◦ Most homeowners prefer to remain in their homes rather than moving, and see leaving their homes as a tremendous loss, yet most would move rather than remain in their homes if the turbines were going to run without curtailment.
◦ If it’s determined to sell the turbines, MassCEC suggests they remain in their location and operational until the time they are purchased, to avoid the costs of proper storage. In order to contribute to the town’s commitment to renewable energy and carbon reduction, the WTOP recommends that any removal of the turbines be combined with the development of a solar project.
◦ Sound barriers and berms, or physical structures used to block sound, were ruled out as an option since the wind turbines are constructed high above the ground,
◦ WTOP does not recommend moving the turbines to a new location because of the potential impacts on people living in nearby housing, the amount of time it would take to implement, the expense associated with deconstructing and reconstructing the turbines, and the uncertainty of gaining FAA approval, necessary state and local permits, and easements for access to adjacent lands – among other cited reasons.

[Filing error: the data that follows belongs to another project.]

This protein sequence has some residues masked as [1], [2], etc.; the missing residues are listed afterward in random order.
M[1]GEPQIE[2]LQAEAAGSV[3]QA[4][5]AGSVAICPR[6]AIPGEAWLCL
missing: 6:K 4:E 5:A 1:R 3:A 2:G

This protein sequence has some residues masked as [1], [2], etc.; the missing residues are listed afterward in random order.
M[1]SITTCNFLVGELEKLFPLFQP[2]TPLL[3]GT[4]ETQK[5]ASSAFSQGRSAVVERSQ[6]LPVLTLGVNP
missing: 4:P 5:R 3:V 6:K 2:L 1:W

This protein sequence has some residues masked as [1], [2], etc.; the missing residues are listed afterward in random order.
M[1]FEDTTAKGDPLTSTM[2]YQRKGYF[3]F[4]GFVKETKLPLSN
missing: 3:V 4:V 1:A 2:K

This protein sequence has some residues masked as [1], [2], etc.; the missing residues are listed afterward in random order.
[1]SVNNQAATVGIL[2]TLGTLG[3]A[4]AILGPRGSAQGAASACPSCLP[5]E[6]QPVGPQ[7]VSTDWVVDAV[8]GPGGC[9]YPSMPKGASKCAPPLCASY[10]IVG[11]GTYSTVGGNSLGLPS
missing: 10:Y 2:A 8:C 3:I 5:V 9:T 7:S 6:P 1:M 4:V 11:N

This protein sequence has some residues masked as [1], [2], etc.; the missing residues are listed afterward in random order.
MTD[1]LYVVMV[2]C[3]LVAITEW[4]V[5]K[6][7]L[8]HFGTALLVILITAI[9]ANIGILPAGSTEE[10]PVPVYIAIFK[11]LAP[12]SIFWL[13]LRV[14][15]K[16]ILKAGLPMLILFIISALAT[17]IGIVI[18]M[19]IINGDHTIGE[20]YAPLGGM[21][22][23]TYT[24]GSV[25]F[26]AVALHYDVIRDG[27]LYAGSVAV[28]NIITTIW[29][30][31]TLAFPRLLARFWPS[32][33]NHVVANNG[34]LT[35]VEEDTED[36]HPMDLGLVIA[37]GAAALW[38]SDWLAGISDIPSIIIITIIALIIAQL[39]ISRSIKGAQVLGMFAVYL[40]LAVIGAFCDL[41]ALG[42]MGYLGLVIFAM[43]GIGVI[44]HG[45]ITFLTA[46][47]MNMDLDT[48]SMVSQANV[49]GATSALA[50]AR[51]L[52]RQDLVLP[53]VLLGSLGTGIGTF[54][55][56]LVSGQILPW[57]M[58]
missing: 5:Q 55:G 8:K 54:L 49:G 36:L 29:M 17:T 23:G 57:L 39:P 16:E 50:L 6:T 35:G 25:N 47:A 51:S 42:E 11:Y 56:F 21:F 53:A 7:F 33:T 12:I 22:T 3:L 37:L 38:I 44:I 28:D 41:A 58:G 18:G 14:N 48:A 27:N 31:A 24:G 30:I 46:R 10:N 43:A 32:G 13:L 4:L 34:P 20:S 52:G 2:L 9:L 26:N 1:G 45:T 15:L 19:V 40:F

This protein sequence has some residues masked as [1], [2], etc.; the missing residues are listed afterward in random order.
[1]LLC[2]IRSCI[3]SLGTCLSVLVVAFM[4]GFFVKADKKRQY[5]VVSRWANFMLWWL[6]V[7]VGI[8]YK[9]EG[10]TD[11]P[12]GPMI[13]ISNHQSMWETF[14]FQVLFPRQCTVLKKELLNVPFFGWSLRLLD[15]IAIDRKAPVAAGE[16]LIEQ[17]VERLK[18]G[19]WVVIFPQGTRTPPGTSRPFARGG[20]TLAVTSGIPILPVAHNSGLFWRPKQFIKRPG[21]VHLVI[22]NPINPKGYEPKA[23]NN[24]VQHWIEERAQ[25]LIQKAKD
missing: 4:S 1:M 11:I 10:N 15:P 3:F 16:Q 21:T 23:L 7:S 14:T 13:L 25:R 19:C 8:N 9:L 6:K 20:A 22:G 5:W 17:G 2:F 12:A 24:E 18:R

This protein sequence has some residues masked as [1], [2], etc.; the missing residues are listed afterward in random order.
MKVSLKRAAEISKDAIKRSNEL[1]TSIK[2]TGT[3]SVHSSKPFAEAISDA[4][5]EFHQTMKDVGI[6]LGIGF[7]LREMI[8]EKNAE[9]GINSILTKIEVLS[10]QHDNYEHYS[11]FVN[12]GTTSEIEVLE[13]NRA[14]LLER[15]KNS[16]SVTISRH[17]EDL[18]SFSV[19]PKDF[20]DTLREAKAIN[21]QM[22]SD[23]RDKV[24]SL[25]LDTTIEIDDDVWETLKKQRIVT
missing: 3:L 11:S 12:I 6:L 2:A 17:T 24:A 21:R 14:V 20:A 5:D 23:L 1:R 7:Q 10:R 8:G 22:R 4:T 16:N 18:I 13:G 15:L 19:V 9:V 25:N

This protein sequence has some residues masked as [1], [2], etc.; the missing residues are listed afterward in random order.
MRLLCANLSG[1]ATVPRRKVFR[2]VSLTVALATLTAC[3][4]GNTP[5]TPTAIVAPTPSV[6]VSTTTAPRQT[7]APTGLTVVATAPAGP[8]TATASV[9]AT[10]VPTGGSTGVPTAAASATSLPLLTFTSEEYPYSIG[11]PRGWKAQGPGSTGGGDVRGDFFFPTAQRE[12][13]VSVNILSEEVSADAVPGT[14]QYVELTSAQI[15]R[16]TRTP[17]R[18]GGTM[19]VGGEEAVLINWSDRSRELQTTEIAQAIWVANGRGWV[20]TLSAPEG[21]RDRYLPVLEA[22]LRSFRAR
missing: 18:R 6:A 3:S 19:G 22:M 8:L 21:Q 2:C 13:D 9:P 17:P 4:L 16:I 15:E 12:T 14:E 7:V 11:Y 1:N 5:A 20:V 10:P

Among concerns expressed by participants at the Dec. 18 meeting: The drafted report would be confusing to the layman who reads it; and that repair costs for the turbines did not factor in those needed now or in the near future but rather only projected repair costs when the turbines are older. The life expectancy for the turbines cited in the draft is 20 years.
While there seemed to be consensus that more studies are needed on noise levels to homes around the turbines, there was dissent around the impact on the property values of these homes. MassCED has offered additional sound testing of homes within standardized distances from the turbines.
WTOP’s final two meetings in the Herman Room of the Falmouth Public Library will be held from 6 pm – 9 pm on Jan. 8. And Jan 9. WTOP hopes to complete and submit its final report to the Board of Selectmen by the end of January.